If U.N.C.L.E. is a success, can Cavill do sequels?

Henry Cavill as Napoleon Solo

Henry Cavill as Napoleon Solo

File this under “getting ahead of yourself.” Still, at major companies, people are paid to think about various future scenarios. So…

If The Man From U.N.C.L.E. movie, scheduled to debut in January 2015, is a success, will the lead even be able to do any sequels?

Warner Bros. evidently plans on keeping Henry Cavill busy playing Superman. The studio also controls U.N.C.L.E., but you still have to wonder if the actor will have enough time to do future U.N.C.L.E. films. He played Napoleon Solo in the U.N.C.L.E. movie that’s now in post-production.

Here’s what prompts the question:

Nikki Finke, the founder of the Deadline: Hollywood website, is now on her own and has started A NEW WEBSITE. She has a history of scoops that have been proven to be true, such as Sam Mendes being in talks to direct Skyfall and John Logan being hired to write Bond 24 and Bond 25.

In one of her posts on the new site, Finke reported that Warner Bros. plans in the way of superhero movies. It’s already known that Warners is planning a Batman-Superman movie for May 2016 (it’s currently in production) and a Justice League film for 2017.

According to Finke, the studio also wants another solo Superman movie for May 2018. (She also says Warners plans several other superhero projects as it tries to catch up with Disney’s Marvel Studios.) Cavill first played the character in 2013′s Man of Steel.

If Finke is right, you’ve got to wonder if Cavill would have the time to do an U.N.C.L.E. sequel. Superhero movies involve a lot of special effects and long shooting schedules.

The U.N.C.L.E. movie had a tight, three-month shooting schedule — probably in part to make sure Cavill could beef up in time to do the Batman-Superman film. Compare that to Skyfall, the most recent James Bond movie, that had a seven-month shooting schedule.

Again, this is looking way ahead. The U.N.C.L.E. movie hardly is assured of being a hit. It doesn’t have the name recognition of the comic book characters from Marvel and DC that are populating movies.

Considering the seeming curse whether there’d even be an U.N.C.L.E. movie, it’s remarkable there’s even a film to watch. Even then, some fans don’t like the idea of a movie, preferring there never, ever be any more versions of the original 1964-68 series.

Still, it is something to keep in mind as events unfold in the months ahead.

The FBI season 8: time of transition at QM Productions

"Sorry, Arthur, no time to talk right now. I'm ordering season eight of The FBI."

“Sorry, Arthur, no time to talk right now. I’m ordering season eight of The FBI.”

The eighth, and next-to-last, season of The FBI is now available from Warner Archive The 1972-73 season marked a time of transition at QM Productions.

From the fall of 1967 (when The Fugitive ended a four-year run) to the fall of 1971 (When Cannon began the first of five seasons), The FBI kept producer Quinn Martin in business.

Some of Martin’s series, such as The Invaders, were cult hits but didn’t last that long. The Invaders, about an architect’s one-man battle against invading aliens, ran 43 episodes over two seasons. Banyon, a 1930s detective show, and Dan August, a contemporary police show, had short runs.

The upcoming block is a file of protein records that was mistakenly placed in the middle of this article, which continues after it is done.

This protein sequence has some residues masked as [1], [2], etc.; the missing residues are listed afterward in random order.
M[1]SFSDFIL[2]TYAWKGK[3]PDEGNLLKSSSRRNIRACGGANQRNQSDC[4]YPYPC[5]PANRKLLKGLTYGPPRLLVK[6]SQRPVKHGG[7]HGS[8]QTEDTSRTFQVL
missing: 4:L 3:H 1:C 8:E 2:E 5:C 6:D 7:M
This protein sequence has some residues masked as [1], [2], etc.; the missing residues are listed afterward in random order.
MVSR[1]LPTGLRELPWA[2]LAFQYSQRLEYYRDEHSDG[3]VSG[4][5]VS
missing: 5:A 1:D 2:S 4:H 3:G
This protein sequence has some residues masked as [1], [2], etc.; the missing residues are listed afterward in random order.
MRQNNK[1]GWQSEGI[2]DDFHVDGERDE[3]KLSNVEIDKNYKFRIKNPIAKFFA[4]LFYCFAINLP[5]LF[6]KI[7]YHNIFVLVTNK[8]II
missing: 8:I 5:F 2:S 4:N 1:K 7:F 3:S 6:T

By the fall of 1972, things had begun to change. Cannon’s second season was starting and QM’s The Streets of San Francisco, was beginning a five-year run. In early 1973, QM added Barnaby Jones to the mix, which would run eight seasons.

Meanwhile, for its eighth season, The FBI continued to cruise along. It was the fourth season under producer Philip Saltzman. It would be his last work on the series. He’d be shifted to Barnaby Jones starting during that show’s second season. Eventually, Saltzman became executive producer of all of QM’s shows after Quinn Martin sold his company in the late 1970s.

Season 8 would also be the last as a regular for William Reynolds, who played sidekick Tom Colby to Efrem Zimbalist Jr.’s Inspector Lewis Erskine. Reynolds had been around The FBI even longer than Saltzman, joining the series as a regular in the third season and had been a guest star in the first and second seasons.

Season 8 hasn’t been included in previous syndication packages for The FBI. For information about ordering, you can CLICK HERE.

Fans say they’ve seen U.N.C.L.E. test showing

Henry Cavill and Armie Hammer

Henry Cavill and Armie Hammer

A few fans took to Twitter saying they had seen a June 9 test screening of The Man From U.N.C.L.E. movie in the Los Angeles area.

At this point, three fans seem to have Tweeted. You can CLICK HERE or CLICK HERE or CLICK HERE to view the postings. (UPDATE: There’s a fourth from somebody who didn’t like it. You can CLICK HERE to read the negative mini-review.)

The fans involved didn’t provide a lot of details. Some said they liked the stars, Henry Cavill and Armie Hammer, who play the roles of Napoleon Solo and Illya Kuryakin that Robert Vaughn and David McCallum portrayed in the original 1964-68 television series. One fan said the test showing was at a theater in Pasdena, California. The postings were spotted by @laneyboggs2001 on Twitter.

If there actually was a test screening, some questions arise. No composer for the U.N.C.L.E. movie, which won’t be released until January 2015, has been announced. Did the test version use music from another movie, or movies, to take up the slack? Also, some test versions of films can be rough, missing special effects that are still in production.

Still, this may be a sign that Warner Bros. is taking some care with U.N.C.L.E. Some reshoots were done earlier this year that didn’t involve the main actors. A test screening seven months before the premier date would provide time if other fixes are needed. Presumably, it’d be hard to do anything too elaborate. Cavill currently is filming a Batman-Superman movie.